In this part of Massachusetts, its not unusual to see flocks of wild turkeys here and there, and now and then. In our new house, we see them rather more frequently. More here and now, than there and then. A family of them lives nearby, somewhere in the woods around our neighborhood. We started noticing them especially over the summer. There was a group of a few adults, and quite a few chicks. I don’t actually know how many of each there were, but I do know that now we have a group of 8 adults that regularly visit our yard. Especially now that we have put up bird feeders in the back yard. They can’t reach most of the feeders, but the little birds that can are messy enough eaters that there’s usually something to be found pecking at the ground below.
Our family, especially the younger generation, has been enamored with birds in general. So, we tend to enjoy these visitors. The one exception to this was when we had our lawn re-seeded. Then I was rather displeased to see the flock of turkeys out on the front lawn, enjoying the grass seed buffet. There were more than a few times when neighbors may possibly have seen me running across the lawn, waving my fist and shouting, “get off my lawn, you whippersnappers!” Or something like that. I did also enjoy a strategic use of the newly repaired sprinkler system, turning on the sprinklers right where the gang was pecking at the lawn.
Anyhow, here are some photos I took back in July. I know I’ve taken more recent photos of these guys (or gals, really), but it’s fun to look back and see the little chicks. Or the not-so-little chicks. They were cute, in any case.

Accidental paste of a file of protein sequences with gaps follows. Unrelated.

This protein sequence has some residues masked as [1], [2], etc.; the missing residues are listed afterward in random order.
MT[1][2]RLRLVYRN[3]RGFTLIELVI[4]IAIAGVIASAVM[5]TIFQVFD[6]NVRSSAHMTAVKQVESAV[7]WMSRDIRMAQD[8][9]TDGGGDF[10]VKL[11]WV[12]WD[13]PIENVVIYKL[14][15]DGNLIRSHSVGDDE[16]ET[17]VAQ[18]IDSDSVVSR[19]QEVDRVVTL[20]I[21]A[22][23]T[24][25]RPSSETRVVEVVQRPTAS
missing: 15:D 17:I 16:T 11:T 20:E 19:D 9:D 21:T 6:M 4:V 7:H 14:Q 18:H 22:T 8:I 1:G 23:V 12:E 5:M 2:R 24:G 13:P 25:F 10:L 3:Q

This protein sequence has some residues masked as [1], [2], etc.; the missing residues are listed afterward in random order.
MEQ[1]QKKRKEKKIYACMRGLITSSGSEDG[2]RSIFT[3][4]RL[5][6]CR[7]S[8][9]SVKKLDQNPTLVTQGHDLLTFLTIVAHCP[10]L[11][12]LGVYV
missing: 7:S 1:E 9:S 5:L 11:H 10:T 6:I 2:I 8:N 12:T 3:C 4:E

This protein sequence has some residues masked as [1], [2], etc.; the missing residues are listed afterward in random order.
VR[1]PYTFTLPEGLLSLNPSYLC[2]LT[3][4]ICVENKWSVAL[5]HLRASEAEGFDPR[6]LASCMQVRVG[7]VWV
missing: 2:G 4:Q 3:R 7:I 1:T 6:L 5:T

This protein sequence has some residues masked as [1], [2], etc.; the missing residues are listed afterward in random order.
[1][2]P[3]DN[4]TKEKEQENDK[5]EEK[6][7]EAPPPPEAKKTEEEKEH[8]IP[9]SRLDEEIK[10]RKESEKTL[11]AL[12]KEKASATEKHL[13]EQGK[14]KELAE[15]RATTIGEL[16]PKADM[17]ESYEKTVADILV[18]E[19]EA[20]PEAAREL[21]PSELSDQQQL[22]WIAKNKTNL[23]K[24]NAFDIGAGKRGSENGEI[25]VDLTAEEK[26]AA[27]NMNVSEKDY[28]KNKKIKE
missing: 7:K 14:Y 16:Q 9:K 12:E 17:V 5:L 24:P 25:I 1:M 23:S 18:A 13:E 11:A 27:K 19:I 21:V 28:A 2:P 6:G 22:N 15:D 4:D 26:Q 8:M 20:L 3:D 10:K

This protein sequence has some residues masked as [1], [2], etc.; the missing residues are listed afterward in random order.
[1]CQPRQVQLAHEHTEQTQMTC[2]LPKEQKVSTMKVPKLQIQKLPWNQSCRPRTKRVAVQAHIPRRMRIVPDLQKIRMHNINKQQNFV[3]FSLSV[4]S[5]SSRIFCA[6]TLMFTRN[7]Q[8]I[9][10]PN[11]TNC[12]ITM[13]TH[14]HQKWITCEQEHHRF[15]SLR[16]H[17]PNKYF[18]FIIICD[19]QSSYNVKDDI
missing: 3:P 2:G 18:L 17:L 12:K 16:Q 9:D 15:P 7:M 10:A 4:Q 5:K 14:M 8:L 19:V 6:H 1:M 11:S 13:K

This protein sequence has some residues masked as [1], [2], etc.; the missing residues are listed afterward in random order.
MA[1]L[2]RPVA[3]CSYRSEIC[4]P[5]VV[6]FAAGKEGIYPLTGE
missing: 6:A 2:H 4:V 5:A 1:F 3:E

The turkeys didn’t visit us today, which is Thanksgiving in the United States. Also known as Turkey Day. We figured that they were laying low. But these guys don’t have anything to fear from us: the only turkey on our table was a ceramic salt shaker.
The African crowned cranes at my local zoo are remarkably photogenic. They were quite cooperative posing for me earlier this year, showing off their striking crowns of feathers.
Striking a pose.
Craning to look at me?
Bending over for a drink.
Showing off its height and wingspan.
Enjoying the mid-day sun. (This photo was taken a few years before the others, which were from earlier this year. I notice that this crane has darker neck feathers, and a smaller crown. I wonder whether this is a black crowned crane, and the photos above of a gray crowned crane.)
Friday’s friday foto finder challenge was to share a photo of a crane While my first interpretation of this polysemous word was of the bird, I was almost certain that I wouldn’t have any photos of this sort of crane in my archives. I knew, however, that I had loads of photos of construction cranes and shipping cargo cranes. But a bit of poking back through my old photos triggered some memories of a variety of cranes I had encountered.
To see what cranes others found, pay a visit to the fff blog.
For this week’s friday foto finder, we’re on the hunt for animals. My photo library is full of all sorts of animals: furry, feathery, scaly, slimy or otherwise. But here’s one animal photo I’ve been looking for an excuse to share. These two prairie dogs live in our local zoo.
This photo cracks me up, and it seems like it’s screaming for some sort of caption. Any suggestions?
“Thinking again?” the Duchess asked, with another dig of her sharp little chin.
“I’ve a right to think,” said Alice sharply, for she was beginning to feel a little worried.
“Just about as much right,” said the Duchess, “as pigs have to fly….”
— Alice’s Adventures in Wonderland, Chapter 9.
Everyone knows that pigs can’t fly.